You are a good mom - you knew something was brewing - you did not let your guard down as things started going smoother.

    Take any support you can from husband - let him get involved so that he can understand.

    I know how you feel about your mom - I just couldn't talk to my mom and certain other relatives when difficult child was admitted to a psychiatric hospital. I didn't even want to tell them he was admitted. Then I realized that I would not get the support I needed if family did not know. I have been fortunate that EVERYONE is being supportive. If you find anyone who isn't, then no more news for them and on to the next person.

    Not everyone needs to know anything or everything, but search out your support people (that will include us also so keep on board).

    How are things going today?
     
  18. Christy

    Christy New Member

    Hello and Welcome,

    Sending you a big hug for all you've been through. Try and take this time while your son in in psychiatric hospital to recharge.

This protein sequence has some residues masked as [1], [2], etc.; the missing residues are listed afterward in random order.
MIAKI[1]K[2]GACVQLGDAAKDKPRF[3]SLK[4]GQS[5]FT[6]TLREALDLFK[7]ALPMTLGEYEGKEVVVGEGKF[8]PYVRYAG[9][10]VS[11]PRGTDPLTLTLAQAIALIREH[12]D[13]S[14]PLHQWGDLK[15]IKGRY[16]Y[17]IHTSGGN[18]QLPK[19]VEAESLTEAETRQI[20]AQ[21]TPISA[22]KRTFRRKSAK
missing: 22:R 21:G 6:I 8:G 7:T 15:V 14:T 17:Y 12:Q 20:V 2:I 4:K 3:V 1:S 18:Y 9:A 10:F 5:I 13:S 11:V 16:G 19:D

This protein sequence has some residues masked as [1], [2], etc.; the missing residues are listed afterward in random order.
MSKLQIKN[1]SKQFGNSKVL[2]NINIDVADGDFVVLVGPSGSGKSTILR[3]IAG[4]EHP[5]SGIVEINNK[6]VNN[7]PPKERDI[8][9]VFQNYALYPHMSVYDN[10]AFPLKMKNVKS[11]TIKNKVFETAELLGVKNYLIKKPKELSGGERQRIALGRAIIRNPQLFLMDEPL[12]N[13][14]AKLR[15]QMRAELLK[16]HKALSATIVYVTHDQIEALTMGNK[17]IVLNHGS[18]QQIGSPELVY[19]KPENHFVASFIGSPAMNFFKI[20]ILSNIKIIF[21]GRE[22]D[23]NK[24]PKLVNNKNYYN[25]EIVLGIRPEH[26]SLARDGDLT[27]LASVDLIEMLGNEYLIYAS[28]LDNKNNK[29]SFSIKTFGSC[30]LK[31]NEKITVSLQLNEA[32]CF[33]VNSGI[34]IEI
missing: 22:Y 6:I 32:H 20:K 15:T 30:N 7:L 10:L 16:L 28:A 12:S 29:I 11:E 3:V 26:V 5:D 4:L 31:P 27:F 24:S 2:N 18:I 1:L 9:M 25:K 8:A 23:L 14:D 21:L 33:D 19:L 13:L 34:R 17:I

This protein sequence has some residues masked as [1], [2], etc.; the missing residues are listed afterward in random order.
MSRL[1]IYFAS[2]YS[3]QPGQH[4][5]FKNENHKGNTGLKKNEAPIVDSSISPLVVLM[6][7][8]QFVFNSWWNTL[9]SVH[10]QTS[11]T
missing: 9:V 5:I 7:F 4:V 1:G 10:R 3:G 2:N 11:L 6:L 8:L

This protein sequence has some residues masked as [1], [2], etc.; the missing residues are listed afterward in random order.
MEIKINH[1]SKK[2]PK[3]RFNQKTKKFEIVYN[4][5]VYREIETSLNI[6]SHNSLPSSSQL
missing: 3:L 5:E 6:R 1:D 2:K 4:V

I understand all too the well the feeling like you need to do something for your son and not knowing what to do. I hope that you will be able to get more information from the doctor during this inpatient stay that will shed some light on the situation. Good Luck.


    Christy
     
  19. SRL

    SRL Active Member

    Welcome.

    My advice to you would be not to let up on the search for answers just because he's been through this experience. Assessments done in crisis situations don't always yield clear results. If this were my kiddo, I'd want to have him evaluated by a developmental pediatrician or pediatric neuropsychologist just so something isn't missed. Being unstable such as he is now can mask issues (ie an unstable child with high functioning Autism can look bipolar).